And thus my favourite thing about Let’s Go is brought into scope – its heart. Let’s Go is a Pokemon game in the most marvellous sense, setting you on a quest to capture as many creatures as you can and save the world from the nefarious Team Rocket with little Pikachu in tow. Simple in execution but massive in satisfaction, the games truly gave me a feeling of childishness in the best possible way, hunting far and wide for any missing Pokemon and training to become a Pokemon master!

The game opens up more once you’ve defeated your final set of opponents, the Elite Four – new Master Trainers appear, encouraging you to become the best with not only your core team, but all 153 Pokemon available in-game. New, rarer Pokemon also begin appearing in the wild, setting you off on a glorious trip once more to fill in the last pages of your Pokedex, while proving yourself as the best trainer in the region.

Yet it’s silly to think this is a perfect game. One of its largest flaws is its care for the player; in this case it’s too much. Before entering Gyms you’re asked to pass a requirement or test, usually giving you an immediate advantage against the gym leader. For rock-type Brock’s gym, for example, you are asked to bring a Pokemon super effective to all of his Pokemon. While the intention is clear – to cater towards first time players and enable them to learn without frustration – the option to turn these requirements off for people who have played the series before would have been much appreciated.

This extends towards the game’s relative ease. I didn’t find any of the battles in the game – not even the final one – remotely challenging. This may be due to a few factors; perhaps it’s because Pokemon now all automatically gain EXP, whether they were in the battle or not? Perhaps it’s because the Candies offered in-game can completely break a Pokemon by making them monstrously powerful? Or perhaps it’s because I’m a 19 year-old playing a game largely catered towards kids? Interestingly my little sister has been playing along with me with the Eevee version and has had a difficult time conquering the final boss of the game. It’s calming to know, then, that this isn’t a universal problem. Is the game easy? Yes. But was I having fun while playing it? Yes, all the while.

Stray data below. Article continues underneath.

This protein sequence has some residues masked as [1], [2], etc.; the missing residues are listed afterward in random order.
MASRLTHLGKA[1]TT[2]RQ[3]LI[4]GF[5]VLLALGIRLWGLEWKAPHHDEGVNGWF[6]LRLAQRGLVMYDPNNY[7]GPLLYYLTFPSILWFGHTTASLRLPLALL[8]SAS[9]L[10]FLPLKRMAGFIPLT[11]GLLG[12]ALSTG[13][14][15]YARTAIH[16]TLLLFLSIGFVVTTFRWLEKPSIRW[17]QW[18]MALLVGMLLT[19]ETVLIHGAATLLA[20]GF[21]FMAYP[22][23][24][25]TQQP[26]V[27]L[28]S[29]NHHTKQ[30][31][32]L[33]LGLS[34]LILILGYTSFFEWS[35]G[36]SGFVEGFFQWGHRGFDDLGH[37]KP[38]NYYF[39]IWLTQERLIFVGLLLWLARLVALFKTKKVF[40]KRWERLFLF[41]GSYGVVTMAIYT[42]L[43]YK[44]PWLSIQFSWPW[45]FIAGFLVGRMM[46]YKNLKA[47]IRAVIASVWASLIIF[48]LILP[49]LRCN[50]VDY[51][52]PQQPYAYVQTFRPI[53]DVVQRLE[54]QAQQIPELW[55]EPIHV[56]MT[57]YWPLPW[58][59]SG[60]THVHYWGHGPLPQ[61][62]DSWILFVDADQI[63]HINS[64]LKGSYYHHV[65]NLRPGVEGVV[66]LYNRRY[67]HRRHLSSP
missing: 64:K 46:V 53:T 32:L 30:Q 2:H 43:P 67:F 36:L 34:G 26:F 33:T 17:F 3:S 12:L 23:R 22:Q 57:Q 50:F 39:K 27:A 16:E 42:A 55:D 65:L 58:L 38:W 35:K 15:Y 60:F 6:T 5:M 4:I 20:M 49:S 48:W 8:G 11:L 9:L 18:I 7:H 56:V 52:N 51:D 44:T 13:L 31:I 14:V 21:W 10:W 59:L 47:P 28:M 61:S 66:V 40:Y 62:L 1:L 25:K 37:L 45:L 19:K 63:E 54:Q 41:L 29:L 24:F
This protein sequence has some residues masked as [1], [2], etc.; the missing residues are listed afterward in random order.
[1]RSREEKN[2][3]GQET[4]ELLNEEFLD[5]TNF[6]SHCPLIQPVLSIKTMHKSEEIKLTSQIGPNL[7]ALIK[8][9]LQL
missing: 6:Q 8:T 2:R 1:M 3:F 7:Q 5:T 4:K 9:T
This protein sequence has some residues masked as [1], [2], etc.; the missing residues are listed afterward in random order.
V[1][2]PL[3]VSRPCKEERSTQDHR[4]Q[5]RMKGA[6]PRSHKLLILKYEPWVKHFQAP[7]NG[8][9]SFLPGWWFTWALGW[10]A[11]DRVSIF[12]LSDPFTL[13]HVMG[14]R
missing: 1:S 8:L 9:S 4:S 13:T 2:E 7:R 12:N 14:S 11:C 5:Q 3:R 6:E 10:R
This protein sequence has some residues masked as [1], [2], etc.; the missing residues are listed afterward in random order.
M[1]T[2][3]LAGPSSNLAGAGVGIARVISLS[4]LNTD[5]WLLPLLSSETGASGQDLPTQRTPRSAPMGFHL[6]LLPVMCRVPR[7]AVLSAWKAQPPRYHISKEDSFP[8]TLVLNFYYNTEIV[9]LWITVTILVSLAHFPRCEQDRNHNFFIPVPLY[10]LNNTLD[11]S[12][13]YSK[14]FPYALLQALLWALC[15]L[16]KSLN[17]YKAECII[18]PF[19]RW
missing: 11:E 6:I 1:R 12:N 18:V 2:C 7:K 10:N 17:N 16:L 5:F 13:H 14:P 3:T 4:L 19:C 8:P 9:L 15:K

Criticism is often drawn towards the fact that, of the 809 Pokemon that current exist, only 153 are in the game. Such a small amount does, admittedly, detract from team diversity. When battling with friends often we’ve had at least one of the same Pokemon across both of our teams. This leads to a lack of variation throughout the game as one often sees the same tactics used again and again. The inclusion of Alolan form Pokemon and Mega Evolution does somewhat rectify this, yet being stuck with the original Kanto Pokemon – and only them – only reminds one how restrictive the original games were in comparison to where the series is now.

Cons aside, however, the game is still a charming journey that embodies everything I love about Pokemon. I was filled me with pleasure as I explored the region I thought I knew, but in a whole new way. The liveliness of the world, coupled with the familiar Pokemon mechanics people know and love, fuse together to create a wonderful celebration of the series’ first adventure. The Pokemon: Let’s Go games are utter delights that invite players young and old to remember what it’s like to be a Pokemon trainer again.